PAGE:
Ask to sit in on a department or team meeting before you accept the offer. Spend half a day shadowing a couple of your future co-workers. Make sure this includes lunch time, where people loosen up and talk. That’s the only way to really get at a company’s culture firsthand. Never take a job without knowing “the rest of the story.” Savvy companies set up these meetings for you. They recognize savvy candidates who are willing to invest time to get to know the people and the operation.
Top Question 3: Do I have to say it?
When I was job hunting, I always made it clear that I wanted the job. As a hiring manager, I want to ensure that positions are filled by qualified candidates who I know, undisputedly, want the job. Can you discuss the importance of this basic and obvious technique in interviewing that is often overlooked? That is, the applicant must always say to the potential employer, “I want this job.”
A sales VP who interviewed for a job and failed to get an offer told me that making such an explicit statement is awkward and that it shows the candidate “has no class.” My response: Failure to say you want the job indicates you don’t have enough interest in working for the employer.
“The manager knows I want the job!” he exclaimed. “That’s why I’m interviewing!”
Interesting, isn’t it, how socially unacceptable some people believe it is to make an explicit commitment when that’s exactly what an employer needs to hear. When I first started headhunting, a manager turned down an excellent candidate I sent him — and I couldn’t figure it out. So I asked, and the manager was crystal clear: “He’s a talented guy, but I’m just not convinced he really wants to work for me.” This prompted me to coach every candidate to say it.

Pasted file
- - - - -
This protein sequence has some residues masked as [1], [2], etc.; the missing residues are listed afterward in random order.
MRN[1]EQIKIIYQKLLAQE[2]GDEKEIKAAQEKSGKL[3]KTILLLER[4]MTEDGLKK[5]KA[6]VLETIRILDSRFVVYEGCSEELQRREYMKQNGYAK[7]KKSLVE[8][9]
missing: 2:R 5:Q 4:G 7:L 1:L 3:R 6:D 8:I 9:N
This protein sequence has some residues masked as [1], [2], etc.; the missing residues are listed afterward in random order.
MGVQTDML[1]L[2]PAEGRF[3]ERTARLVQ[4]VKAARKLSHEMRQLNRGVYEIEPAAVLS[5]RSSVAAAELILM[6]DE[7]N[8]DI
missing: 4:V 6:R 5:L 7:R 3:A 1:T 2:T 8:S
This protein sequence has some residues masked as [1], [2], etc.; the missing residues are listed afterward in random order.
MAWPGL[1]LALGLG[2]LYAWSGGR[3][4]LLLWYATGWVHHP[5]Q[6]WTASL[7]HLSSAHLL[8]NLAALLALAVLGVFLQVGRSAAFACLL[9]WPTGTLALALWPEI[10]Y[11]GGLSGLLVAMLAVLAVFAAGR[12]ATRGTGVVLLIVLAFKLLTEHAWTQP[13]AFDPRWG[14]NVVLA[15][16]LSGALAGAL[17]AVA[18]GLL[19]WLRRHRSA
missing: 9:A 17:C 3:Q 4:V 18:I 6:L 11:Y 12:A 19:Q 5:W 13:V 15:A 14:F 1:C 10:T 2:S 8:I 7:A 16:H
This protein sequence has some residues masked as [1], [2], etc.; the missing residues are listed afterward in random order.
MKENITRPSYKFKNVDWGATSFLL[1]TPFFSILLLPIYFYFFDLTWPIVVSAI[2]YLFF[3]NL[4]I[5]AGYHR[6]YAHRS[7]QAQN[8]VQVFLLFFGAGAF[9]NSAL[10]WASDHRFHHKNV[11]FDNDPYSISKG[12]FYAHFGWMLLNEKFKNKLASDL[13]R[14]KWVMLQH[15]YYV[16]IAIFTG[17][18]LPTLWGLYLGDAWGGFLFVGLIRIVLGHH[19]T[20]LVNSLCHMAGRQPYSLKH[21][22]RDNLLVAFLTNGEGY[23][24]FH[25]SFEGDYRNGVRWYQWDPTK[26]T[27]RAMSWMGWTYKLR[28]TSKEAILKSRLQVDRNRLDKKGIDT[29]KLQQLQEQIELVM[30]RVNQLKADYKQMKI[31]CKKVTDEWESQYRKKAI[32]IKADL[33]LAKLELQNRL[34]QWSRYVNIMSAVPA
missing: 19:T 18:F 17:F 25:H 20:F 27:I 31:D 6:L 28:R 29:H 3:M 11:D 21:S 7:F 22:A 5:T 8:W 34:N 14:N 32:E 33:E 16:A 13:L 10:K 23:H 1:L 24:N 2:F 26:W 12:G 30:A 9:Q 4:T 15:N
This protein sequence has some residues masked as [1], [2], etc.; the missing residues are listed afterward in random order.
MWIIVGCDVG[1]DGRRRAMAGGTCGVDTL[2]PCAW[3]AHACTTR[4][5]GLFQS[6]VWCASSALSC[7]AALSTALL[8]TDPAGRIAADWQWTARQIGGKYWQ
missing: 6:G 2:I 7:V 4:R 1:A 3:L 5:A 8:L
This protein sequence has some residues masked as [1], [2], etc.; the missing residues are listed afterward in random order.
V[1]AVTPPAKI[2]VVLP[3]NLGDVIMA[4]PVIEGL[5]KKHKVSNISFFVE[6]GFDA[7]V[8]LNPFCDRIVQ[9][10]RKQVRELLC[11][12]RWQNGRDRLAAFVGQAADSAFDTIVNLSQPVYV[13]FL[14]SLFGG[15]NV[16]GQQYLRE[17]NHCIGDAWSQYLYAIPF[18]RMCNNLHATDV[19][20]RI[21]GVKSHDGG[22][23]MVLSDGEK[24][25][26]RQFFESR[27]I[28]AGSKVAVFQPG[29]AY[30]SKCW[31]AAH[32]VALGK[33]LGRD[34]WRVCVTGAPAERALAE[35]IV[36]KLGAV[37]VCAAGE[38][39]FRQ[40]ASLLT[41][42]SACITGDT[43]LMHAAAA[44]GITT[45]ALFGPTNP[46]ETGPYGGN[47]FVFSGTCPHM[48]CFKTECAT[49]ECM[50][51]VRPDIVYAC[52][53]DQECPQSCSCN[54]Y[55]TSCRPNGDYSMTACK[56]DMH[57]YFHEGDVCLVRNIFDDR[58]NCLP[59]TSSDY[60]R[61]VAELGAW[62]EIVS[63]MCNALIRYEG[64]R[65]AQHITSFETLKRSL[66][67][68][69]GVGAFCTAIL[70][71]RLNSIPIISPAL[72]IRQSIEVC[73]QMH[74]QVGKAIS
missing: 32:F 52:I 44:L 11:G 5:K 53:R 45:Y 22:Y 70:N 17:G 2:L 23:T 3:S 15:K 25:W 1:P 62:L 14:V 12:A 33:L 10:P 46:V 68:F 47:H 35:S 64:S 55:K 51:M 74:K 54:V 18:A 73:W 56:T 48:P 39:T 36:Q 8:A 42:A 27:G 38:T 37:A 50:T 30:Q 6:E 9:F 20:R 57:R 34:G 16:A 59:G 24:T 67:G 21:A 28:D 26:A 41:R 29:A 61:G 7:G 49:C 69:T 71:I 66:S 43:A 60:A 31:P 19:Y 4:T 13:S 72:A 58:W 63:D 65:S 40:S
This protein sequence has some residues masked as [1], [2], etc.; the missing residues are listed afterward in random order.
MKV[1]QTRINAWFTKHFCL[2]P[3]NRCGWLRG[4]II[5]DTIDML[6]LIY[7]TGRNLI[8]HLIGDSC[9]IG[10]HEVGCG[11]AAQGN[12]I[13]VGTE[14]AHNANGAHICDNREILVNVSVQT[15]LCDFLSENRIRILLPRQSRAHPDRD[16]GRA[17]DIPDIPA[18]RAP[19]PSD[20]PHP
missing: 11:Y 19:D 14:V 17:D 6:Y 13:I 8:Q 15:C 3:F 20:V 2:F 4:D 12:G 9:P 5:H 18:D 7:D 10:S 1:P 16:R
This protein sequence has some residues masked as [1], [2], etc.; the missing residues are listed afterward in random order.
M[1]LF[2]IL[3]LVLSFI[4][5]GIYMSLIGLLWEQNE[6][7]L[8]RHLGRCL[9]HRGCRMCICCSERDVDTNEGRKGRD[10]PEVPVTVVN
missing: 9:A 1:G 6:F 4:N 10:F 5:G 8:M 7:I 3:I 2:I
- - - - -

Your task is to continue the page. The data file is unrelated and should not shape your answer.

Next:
Consider this very appropriate analogy. You fall in love and want to marry the object of your desire. If you don’t explicitly say, “I love you,” do you think the person will marry you? The commitment must come first. You have to say it.
Top Question 4: How can I demonstrate my value?
I think you’re right: To get a company interested in me, I need to demonstrate and somehow quantify what my value is to them. But if I’m not a salesperson or entertainment star, how do I quantify my value to an employer’s bottom line?
Here’s my general approach: Estimate as best you can how your work produces revenue or reduces costs. If you work in sales or product design, you help produce revenue in your job by selling or by creating products. That’s good for the company. The more you enhance the revenue-producing process, the more value you add to the business. If you work in finance or in manufacturing, you have a daily impact on the company’s costs. High costs are not good. Your job contributes to the success of the business by helping minimize costs.
The difference between revenue and cost is profit. No matter which part of the company you work in, you can help boost profits by doing your part to raise revenue or lower costs. Regardless of what your job is, ask yourself how you do it to enhance profits. Do you sell more stuff at higher margins, or do you do some other job smarter, faster, and cheaper? That’s your edge.
Estimate your impact to the bottom line. Can you shave two minutes off each customer service call you handle? Can you figure out a way to get a project done 20% faster? Multiply it out by the rate you get paid. That’s just one part of the profit you’ve contributed to the business. Get the idea? Yes, I’m simplifying, but any calculation like this that you do is more than any other candidate will even attempt. It gives you a good, honest story to tell the employer. It gives you an edge.
(Want to learn more about how to reveal your value? Check out my PDF book, How Can I Change Careers? It’s not just for career changers, but for anyone who wants to stand out in a job interview. Learn how to prove to an employer that you would be a profitable hire. Plus: Learn how to pick the handful of companies you should really pursue, and how to become the candidate on the inside track for the job you want.)
Have something to say about these top questions — and my advice? Have a question of your own to ask? Bring it on and we’ll tackle it! Please post away in the Comments section below!